Why Safari for Windows?
A common question that seems to be heard now that Apple has released Safari for Windows is "Why?" And while I don't know the real reasons, I have my opinion on the matter.
For Web Site Developers
When asked why Safari is being released for Windows, a few people have said that it is intended for developers to be able to check their sites without having to own a Mac. It'll definitely be nice to have something on the PC that comes close to comparing the two. The unfortunate part is that Safari 2 is still the major browser right now and it's more troublesome than the latest WebKit. Every problem I've run into with Safari in the past 6 months has already had the issue resolved in WebKit.
So, while the testing environment will be nice, it won't really help us developers in the short term.
For iPhone Developers
One of the announcements to come out of the keynote was that Safari was going to be the development platform for the iPhone. Well, if you want people to develop for the iPhone, you better make the platform available to the most number of people. No sense keeping iPhone developers locked into use a Mac.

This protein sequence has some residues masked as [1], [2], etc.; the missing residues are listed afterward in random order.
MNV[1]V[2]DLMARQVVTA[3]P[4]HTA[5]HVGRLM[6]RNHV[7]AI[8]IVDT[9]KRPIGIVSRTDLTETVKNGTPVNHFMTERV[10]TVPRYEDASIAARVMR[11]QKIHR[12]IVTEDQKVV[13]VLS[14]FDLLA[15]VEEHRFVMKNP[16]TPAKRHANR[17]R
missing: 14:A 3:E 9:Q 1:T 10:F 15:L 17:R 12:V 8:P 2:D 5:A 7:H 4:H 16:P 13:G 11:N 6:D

Adobe and Apple sitting in a tree
Adobe AIR (Apollo) uses WebKit as one of its core technologies which works on OSX and Windows and eventually Linux (or so I've heard). Imagine AIR integration with the iPhone. Okay, that's not necessarily why I think they'd want to use the same platform but I think both companies benefit from using the same platform. You could theoretically make an application that could work as a desktop application, as a web application, and as an iPhone application. Win-win-win.
A couple years from now, Apple could even use the by-then-tested phone-based Safari and license it out to other phone manufacturers or use it as leverage as they expand onto new carriers. They could easily start playing in Opera's mobile arena.
While Adobe and Apple may not be working together specifically, they both benefit from using the same cross-platform technology.
The New Dawn of Browser Wars?
For the average user, especially the average Windows user, much of this they certainly won't notice. Certainly not within the next 6 months. Depending on the developer uptake, though, things could begin to shift in the new year.
Firefox has definitely put a dent into the behemoth that is Internet Explorer and with the introduction of Safari for Windows, things could get interesting.